Amazon founder Jeff Bezos says he has located the F-1 rocket engines that launched Apollo 11's mission to the moon in 1969 – and he plans to raise at least one from the ocean floor.
Announcing the news on his Bezos Expeditions website, the billionaire said his team had found the five engines in the Atlantic Ocean, at a depth of 14,000ft, using advanced sonar scanning equipment.
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“We don't know yet what condition these engines might be in – they hit the ocean at high velocity and have been in salt water for more than 40 years. On the other hand, they're made of tough stuff, so we'll see," Bezos said.
His team did not elaborate on the exact location of the engines, how they identified them as being from Apollo 11, nor what the cost of the privately funded recovery operation is likely to be.
As a five-year-old, Bezos watched on television as Neil Armstrong took the first steps on the lunar surface, and he credits this experience with being “a big contributor” to his passions for science, engineering, and exploration.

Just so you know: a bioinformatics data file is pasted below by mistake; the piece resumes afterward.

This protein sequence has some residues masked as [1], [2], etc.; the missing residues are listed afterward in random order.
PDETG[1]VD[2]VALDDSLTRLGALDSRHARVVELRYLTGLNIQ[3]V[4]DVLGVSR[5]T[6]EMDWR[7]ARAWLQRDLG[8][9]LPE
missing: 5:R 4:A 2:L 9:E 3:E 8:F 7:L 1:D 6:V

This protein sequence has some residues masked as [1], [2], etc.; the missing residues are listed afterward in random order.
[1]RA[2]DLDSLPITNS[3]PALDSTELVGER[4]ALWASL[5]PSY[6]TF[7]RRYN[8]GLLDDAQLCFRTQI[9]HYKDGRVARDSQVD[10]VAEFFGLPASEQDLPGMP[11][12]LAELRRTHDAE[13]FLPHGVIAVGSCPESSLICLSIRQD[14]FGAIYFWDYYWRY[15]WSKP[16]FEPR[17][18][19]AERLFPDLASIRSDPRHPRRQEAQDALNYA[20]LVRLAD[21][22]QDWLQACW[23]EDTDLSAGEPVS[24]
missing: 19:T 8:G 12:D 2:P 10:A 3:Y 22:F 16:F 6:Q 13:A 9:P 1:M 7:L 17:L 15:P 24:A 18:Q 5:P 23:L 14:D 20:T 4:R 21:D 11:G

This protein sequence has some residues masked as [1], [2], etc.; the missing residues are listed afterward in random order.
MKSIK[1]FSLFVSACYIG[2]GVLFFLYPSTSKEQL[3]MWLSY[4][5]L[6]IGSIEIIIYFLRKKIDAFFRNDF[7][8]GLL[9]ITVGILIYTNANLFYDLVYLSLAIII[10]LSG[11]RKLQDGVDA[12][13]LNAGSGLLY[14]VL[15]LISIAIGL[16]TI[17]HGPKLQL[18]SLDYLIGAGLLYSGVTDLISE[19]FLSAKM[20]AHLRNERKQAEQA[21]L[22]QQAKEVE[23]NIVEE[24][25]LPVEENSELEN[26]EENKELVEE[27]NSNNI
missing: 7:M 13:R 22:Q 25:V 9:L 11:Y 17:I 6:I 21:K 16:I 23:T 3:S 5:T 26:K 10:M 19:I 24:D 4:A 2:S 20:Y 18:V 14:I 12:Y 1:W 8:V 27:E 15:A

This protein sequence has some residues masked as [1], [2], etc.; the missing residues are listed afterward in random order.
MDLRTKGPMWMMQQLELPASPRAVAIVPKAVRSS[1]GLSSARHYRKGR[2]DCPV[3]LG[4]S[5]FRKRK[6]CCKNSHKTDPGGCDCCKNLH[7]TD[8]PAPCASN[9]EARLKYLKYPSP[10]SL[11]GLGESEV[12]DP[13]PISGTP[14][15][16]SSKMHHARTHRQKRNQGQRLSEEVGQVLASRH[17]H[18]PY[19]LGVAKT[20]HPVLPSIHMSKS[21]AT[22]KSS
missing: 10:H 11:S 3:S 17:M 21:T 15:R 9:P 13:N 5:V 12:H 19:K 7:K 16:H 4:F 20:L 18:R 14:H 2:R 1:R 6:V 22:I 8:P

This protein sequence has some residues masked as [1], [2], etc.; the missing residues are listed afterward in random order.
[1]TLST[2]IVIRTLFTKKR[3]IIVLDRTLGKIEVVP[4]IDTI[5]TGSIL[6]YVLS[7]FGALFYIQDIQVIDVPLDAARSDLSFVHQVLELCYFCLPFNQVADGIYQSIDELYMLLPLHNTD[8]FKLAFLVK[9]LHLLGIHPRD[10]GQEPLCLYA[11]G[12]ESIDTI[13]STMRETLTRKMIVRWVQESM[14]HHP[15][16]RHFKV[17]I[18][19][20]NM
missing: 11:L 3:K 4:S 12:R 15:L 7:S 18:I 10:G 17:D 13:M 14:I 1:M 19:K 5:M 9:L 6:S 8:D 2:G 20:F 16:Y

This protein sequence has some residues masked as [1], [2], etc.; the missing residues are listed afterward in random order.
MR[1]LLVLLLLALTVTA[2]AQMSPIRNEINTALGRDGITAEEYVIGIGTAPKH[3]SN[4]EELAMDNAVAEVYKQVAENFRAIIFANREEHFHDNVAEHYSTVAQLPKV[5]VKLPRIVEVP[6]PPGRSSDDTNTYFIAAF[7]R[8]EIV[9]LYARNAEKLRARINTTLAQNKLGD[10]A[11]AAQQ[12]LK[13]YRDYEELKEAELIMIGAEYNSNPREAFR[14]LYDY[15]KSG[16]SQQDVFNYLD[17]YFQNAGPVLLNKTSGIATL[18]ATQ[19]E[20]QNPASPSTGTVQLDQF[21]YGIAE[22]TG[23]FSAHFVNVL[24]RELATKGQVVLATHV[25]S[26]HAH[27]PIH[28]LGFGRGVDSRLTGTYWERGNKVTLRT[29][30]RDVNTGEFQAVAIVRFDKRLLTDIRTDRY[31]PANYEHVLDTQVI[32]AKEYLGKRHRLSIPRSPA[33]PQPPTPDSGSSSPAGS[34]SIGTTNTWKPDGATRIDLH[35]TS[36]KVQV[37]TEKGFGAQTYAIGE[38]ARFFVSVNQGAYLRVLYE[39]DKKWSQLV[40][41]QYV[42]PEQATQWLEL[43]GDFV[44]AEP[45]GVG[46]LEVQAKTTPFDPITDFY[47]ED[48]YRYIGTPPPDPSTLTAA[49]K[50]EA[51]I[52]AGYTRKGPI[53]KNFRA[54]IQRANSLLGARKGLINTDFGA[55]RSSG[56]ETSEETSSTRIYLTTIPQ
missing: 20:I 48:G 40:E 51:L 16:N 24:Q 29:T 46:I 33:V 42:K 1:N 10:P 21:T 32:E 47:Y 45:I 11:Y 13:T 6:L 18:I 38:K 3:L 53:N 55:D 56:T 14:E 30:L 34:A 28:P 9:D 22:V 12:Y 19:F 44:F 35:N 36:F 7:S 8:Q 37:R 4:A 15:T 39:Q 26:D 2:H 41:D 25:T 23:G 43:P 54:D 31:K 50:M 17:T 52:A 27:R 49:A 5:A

The F-1 engines, which generated about 32 million horsepower and burned 6,000lb (2,720kg) of rocket-grade kerosene and liquid oxygen per second, were used to send the giant Saturn V rocket into orbit, the Associated Press reported.
They were 19ft tall, and burned for just a few minutes before being jettisoned, and falling to back to Earth.
The engines remain the property of NASA, which is waiting to learn more about Bezos's discovery, the AP reported. In a statement, NASA spokesman Bob Jacobs said:
"There has always been great interest in artifacts from the early days of space exploration and his announcement only adds to the enthusiasm of those interested in NASA's history."
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While the Apollo 11 command module is display in the Smithsonian National Air and Space Museum in Washington DC, Bezos said he planned to ask NASA for permission to have one of the engines displayed in the Museum of Flight in his home city of Seattle.
Bezos' announcement comes days after film director James Cameron traveled in a mini-sub to the Mariana Trench, the deepest point on the planet, in the western Pacific Ocean.